Owner-occupier and investment lending rose in February, but weakness in business finance pulled total lending commitments lower.
The value of new lending commitments to households rose 2.6 per cent to $32.13 billion in February, according to seasonally adjusted figures released on Tuesday by the Australian Bureau of Statistics, fuelled by a 3.4 per cent monthly rise in the value of lending to owner-occupiers.
ANZ said it was the first monthly rise for housing finance since July last year.
But lending to businesses fell 11.1 per cent in the month to $30.59 billion, dragging total business and household lending down by 4.6 per cent to $62.72 billion.
The Aussie dollar spiked to 71.30 US cents on the release of the data before cooling to 71.22 at 1155 AEST.
Despite the February rise, the value of total household lending remains 15.7 per cent lower than the same time last year.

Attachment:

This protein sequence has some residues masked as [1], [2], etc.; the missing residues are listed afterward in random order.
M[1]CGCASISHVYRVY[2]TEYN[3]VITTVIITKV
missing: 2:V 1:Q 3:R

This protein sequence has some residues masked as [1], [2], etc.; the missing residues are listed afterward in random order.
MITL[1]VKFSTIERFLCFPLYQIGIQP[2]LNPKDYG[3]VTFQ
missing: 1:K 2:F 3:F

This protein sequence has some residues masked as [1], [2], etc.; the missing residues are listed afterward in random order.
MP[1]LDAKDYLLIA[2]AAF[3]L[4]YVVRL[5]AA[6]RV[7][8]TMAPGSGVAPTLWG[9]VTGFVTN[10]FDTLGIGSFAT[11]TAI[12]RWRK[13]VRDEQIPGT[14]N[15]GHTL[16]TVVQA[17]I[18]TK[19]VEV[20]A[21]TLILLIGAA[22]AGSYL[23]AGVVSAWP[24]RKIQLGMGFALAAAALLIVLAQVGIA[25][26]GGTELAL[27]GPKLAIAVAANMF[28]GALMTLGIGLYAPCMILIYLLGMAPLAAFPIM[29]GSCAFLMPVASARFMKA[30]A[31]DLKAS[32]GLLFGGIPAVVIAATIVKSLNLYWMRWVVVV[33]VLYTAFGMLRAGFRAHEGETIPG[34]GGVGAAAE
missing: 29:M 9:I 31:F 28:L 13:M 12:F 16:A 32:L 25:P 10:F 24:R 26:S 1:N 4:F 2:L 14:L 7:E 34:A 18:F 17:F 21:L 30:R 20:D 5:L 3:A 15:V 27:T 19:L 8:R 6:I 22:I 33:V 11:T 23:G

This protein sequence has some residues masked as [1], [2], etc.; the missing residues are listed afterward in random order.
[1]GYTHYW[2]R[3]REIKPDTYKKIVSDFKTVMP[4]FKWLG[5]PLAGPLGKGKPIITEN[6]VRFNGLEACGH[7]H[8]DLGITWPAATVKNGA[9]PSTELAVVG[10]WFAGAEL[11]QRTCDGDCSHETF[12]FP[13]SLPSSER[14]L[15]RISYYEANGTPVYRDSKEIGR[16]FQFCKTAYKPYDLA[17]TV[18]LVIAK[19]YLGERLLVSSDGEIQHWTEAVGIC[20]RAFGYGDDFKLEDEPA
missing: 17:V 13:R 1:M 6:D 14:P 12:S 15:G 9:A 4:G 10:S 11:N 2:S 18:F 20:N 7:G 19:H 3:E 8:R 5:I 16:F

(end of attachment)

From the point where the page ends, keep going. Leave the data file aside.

“The longer term story is largely unchanged with new lending to households remaining subdued and well down on levels seen over the past five years,” ABS chief economist Bruce Hockman said.
Westpac senior economist Matthew Hassan said the update was firmer than expected with some of the effects of tightening credit conditions dissipating somewhat.
“That said, the signs of improvement are still only tentative,” Mr Hassan said.
“The market may be starting to find a base in terms of finance activity but conditions remain weak overall.”
The number of loans to owner-occupier first-home buyers rose 1.8 per cent for the month, slightly outpacing the rise in the number of loans to owner-occupier non-first home buyers (up 1.6 per cent).
The total value of loans to owner-occupiers remains 13.9 per cent lower than the same point last year.
Lending for investment dwellings lifted 0.9 per cent for the month to $4.74 billion, but was still 29.1 per cent lower than a year ago.
Meanwhile, financing for owner-occupiers buying newly constructed dwellings dipped another 2.4 per cent to $2.13 billion, now 31.2 per cent lower than a year ago.